After the murder, the Shin Bet appointed a special investigation team. Three of the suspects were arrested the next day thanks to the findings and the description provided by Wilson.
The Jerusalem Police commander lauded Wilson on Wednesday, saying that "the details she provided were crucial."
The three confessed to Luken's murder, as well as to the murder of Neta Sorek of Zichron Yaacov, whose body was found last February near the Beit Jamal Monastery outside Jerusalem. At first the police thought Sorek had committed suicide, but later came to the conclusion that she had been murdered.
The suspicion was confirmed in the investigation of the three cell members. Kifah Ghanimat's DNA marched the findings from the murder scene. He confessed to the act, framing another suspect from the village of Surif, who was arrested that same night and confessed as well.
'We wanted to murder Jews'
Kifah Ghanimat told his investigators that he had also tried to murder two Jews in Beit Shemesh last February to avenge Mabhouh's assassination.
The investigation led to the arrest of four other cell members from the villages of Tarqumiya and Surif. "We wanted to murder Jews," they told the police.
The Shin Bet investigators noted that the two Palestinians arrested in the affair, as well as a third one – Ibrahim Ghanimat – who confessed to the murder of Neta Sorek in February 2010, used an area where there is no security fence to enter Israel from the territories.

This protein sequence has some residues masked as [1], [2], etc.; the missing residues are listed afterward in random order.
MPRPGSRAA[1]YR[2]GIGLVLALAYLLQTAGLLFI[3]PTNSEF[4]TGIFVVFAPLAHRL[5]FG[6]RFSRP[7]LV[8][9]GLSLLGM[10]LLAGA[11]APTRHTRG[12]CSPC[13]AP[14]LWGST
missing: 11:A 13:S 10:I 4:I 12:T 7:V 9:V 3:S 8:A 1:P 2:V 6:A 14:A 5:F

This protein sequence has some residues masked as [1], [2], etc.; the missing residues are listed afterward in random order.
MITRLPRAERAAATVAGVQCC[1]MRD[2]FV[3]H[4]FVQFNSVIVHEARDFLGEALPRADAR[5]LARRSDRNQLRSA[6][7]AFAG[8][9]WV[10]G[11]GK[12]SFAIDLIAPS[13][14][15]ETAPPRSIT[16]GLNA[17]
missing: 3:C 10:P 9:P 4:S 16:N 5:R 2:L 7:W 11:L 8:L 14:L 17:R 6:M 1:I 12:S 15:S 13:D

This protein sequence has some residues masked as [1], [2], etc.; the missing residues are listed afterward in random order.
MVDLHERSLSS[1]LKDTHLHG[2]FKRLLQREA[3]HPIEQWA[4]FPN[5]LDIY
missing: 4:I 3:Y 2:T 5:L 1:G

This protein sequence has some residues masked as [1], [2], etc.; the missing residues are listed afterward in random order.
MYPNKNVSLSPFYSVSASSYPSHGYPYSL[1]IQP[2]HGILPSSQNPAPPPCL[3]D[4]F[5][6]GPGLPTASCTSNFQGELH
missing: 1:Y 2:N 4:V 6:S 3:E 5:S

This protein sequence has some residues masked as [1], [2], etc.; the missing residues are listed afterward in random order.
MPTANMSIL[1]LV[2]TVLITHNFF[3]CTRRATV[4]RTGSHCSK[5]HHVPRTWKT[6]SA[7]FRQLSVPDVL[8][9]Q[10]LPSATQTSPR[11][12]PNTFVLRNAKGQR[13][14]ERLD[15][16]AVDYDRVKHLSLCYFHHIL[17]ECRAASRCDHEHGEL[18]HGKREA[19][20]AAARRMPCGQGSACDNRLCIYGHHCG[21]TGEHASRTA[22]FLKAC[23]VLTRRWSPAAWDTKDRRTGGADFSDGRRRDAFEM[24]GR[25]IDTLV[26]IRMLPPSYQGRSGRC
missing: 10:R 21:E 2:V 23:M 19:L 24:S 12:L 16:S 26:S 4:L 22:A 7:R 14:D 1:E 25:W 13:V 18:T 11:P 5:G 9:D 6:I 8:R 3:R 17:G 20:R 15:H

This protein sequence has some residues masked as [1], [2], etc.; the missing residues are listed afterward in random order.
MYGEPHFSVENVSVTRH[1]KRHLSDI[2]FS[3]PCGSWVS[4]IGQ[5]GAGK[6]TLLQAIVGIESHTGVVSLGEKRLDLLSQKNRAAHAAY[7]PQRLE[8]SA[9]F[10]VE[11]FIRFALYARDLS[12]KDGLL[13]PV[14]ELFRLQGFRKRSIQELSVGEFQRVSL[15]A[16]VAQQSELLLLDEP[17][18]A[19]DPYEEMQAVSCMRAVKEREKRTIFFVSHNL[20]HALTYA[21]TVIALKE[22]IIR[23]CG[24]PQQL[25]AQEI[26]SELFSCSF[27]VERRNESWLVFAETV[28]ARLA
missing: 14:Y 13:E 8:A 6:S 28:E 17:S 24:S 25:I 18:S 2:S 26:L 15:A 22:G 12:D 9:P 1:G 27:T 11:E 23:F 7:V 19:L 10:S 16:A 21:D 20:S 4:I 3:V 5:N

According to the Shin Bet, the knives found in the murder scene and the fact that they did not take any of the two women's equipment prove that the cell has planned a cruel massacre and not a robbery.
The cell members are also suspected of breaking into homes and stealing cars. According to the police, the burglaries were aimed at stealing weapons, as several guns were found in the suspects' possession.
The men are suspected of 15 crimes committed within the Jerusalem district, five in the Judea and Samaria District and one in central Israel. They are also suspected of raping a Jewish woman one of them had met in July 2009.
The investigators are checking whether the cell members are linked to additional murder cases and crimes which took place in the Jerusalem area in recent years and have yet to be solved.
Attorney Michael Decker, who is representing Kristine Luken's parents, Larry and Meg, arrived at the Jerusalem District Court on Wednesday morning and told Ynet: "As far as I know, Luken was murdered in a terrorist act. The family was not informed about the investigation and received no cooperation from the police. The family wanted the police to cooperate with them, but they refused and would not even hand over the autopsy report.
"The family is pleased that there are suspects and indictments and would like to receive details and information on the incident. The family doesn't know whether Kristine suffered during the murder. The family is currently in the United States and has no plans to visit Israel at this stage."
Hanan Greenberg and Aviad Glickman contributed to this report